Pieced together

by Shannon Rae Gentry
Wednesday, March 13, 2013

Supplied photo by Amanda Greene/WilmingtonFAVS.com 

Bess Fowler teaches Ron Casterline a few stitches for the Cape Fear Spirit Quilt as Bonny Burns and Rhonda Amoroso sew in the background.

With some embroidered and painted squares, quilters have many ways to express themselves and their beliefs on a blank, white cloth square. More than 36 such pieces have been stitched together to unite spiritual values when the Cape Fear Spirit Quilt is unveiled Saturday and Sunday, March 16 and 17, this weekend at the Cameron Art Museum.

The project is as a collaborative interdenominational work created by women from the Cape Fear region and the piece is also exhibited in collaboration with Wilmington Faith and Values. Editor and community manager Amanda Greene said last Thursday, March 7, that the mission of the quilt project is to create more interreligious dialogue.

“[The quilt is] an important historical artifact in a way, because it does speak to the diversity of the beliefs that are here,” Greene said. … We need to learn from each other.”

People who couldn’t sew a stitch contributed, and took a Sharpie and drew on the blank square,” Greene said. “It really is a wide range of artistic expression and mediums. The squares are all very unique, just like our faith systems, every single one of them is very different,” she said.

Greene said that projects like the Cape Fear Spirit Quilt answer the need for communication and understanding that many religious communities lack when they disagree.

“There’s not enough reaching across faiths in all communities, not just ours,” Greene said. “This is about celebrating our religious diversity and coming together regardless of what we believe and create something beautiful.”

Greene said she started the call for entries last October, but the idea originated with Laura Frank WilmingtonFAVS interfaith events coordinator. 

Last Friday, March 8, Frank said she paired a quote from poet, Rumi, with one from Mother Teresa: “The problem with the world is that we draw the circle of our family too small.”

“I just thought it was a message of inclusion to reach out to others that aren’t in your immediate faith family,” Frank said. “I think through communication and education of the differences and similar values we have can help us come together.”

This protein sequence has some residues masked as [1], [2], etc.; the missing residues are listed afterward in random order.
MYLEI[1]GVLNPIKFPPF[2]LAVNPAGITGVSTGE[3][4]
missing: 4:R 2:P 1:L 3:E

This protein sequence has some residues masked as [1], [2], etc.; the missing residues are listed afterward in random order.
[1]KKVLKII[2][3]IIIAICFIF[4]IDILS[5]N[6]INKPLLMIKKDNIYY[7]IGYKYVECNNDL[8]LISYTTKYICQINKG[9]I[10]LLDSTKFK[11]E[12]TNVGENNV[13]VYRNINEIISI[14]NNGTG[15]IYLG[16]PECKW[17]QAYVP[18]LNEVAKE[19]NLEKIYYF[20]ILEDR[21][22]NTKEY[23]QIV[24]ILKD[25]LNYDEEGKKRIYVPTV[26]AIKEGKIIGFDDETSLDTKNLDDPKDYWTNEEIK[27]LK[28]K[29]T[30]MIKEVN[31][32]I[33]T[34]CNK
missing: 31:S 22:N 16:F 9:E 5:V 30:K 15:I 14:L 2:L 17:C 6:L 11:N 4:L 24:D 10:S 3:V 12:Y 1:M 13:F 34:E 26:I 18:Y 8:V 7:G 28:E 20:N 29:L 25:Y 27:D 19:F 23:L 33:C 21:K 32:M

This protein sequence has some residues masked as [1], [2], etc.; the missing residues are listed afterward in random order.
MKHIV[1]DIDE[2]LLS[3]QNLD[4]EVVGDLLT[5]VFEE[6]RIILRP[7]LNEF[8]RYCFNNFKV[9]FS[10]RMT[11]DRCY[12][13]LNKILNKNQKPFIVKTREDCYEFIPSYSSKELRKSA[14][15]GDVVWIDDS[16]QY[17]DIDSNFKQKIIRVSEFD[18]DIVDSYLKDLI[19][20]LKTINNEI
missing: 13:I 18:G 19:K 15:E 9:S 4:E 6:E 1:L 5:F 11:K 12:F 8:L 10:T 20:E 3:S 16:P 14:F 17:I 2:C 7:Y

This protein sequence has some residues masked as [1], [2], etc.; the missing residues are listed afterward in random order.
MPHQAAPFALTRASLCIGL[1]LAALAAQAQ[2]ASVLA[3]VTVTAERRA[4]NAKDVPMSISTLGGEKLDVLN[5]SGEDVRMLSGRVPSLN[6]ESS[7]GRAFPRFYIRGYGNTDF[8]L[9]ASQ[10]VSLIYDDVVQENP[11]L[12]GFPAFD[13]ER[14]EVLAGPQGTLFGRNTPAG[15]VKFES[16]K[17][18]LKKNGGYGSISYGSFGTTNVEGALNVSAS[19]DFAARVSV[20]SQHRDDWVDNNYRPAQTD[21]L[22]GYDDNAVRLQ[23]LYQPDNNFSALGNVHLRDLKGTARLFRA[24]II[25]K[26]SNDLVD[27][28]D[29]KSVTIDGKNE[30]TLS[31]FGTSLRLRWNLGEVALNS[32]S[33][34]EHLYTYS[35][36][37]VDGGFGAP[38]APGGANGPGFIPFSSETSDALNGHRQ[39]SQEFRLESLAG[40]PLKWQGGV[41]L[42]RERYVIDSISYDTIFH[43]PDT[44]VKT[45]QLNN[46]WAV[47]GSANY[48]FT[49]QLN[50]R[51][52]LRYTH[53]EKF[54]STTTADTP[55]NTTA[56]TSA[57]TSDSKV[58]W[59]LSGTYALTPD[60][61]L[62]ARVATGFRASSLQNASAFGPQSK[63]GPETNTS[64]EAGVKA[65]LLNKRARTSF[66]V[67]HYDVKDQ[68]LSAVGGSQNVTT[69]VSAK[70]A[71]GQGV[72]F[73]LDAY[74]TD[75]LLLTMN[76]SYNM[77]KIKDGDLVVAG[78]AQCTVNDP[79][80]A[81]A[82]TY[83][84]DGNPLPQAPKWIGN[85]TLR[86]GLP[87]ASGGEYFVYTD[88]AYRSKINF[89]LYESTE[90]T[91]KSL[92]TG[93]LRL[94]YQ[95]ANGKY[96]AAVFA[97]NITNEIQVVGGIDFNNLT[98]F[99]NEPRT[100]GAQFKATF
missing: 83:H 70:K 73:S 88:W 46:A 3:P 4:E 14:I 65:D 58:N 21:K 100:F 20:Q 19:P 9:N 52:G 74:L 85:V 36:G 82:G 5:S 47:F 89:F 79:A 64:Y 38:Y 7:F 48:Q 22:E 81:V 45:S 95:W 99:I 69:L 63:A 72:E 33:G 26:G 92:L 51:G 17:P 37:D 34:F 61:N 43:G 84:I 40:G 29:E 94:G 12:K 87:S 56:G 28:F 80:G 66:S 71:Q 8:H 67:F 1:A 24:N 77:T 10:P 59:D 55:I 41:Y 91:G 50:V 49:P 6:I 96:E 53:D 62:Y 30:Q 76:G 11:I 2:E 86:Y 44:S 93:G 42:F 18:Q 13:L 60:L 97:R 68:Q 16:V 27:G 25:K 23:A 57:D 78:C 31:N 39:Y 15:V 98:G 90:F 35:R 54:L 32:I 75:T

Frank said the originality of the quilt speaks to the diversity in the surrounding area and she hopes to have more artistic projects like it. 

“We just thought it would be great to have a physical representation of the changing religious landscape of our community, and art is a very non-confrontational way to create dialogue,” she said. “This is a great way to talk about diversity. … Our intention is to have more events like this that open dialogue and education.” 

Along with area quilting groups, and Fran’s Sewing Circle that finished the binding on the quilt, members of the community like Bonny Logsdon Burns came together to see it to completion.

Burns contributed a quilt piece on which she embroidered “Hope” in block letters, and within the letters she edited Proverbs 24:14 in her quilt piece with its message of wisdom and hope. 

“Hope for me is not just an empty wish, it is an action-filled, goal-oriented kind of thing and having hope means you’re always striving for wisdom, ” she said.

Burns sat in on the sewing circle on Saturday, March 2, at the Cameron Art Museum to complete the quilt and said there are three layers to the quilt to pin and stitch together. These tasks normally take a great deal of time, but the group of nine finished the quilt in less than a day.

“That’s why I love quilting as a group, because everything comes together a lot quicker,” she said. “It was quite a group effort.”

“I’m just really encouraged by the unity of our community,” she said. “We had a wonderful camaraderie and for me, it was just connecting with those other people in the community.”

The Cape Fear Spirit Quilt will be on display at the Cameron Arts Museum Saturday and Sunday, March 16 and 17 during operating hours. For more information, visit www.cameronartmuseum.com 

email shannon@luminanews.com

Want to go?

Cape Fear Spirit Quilt Exhibition

10 a.m. to 5 p.m.

Cameron Art Museum

General Admission: $8, Members: Free

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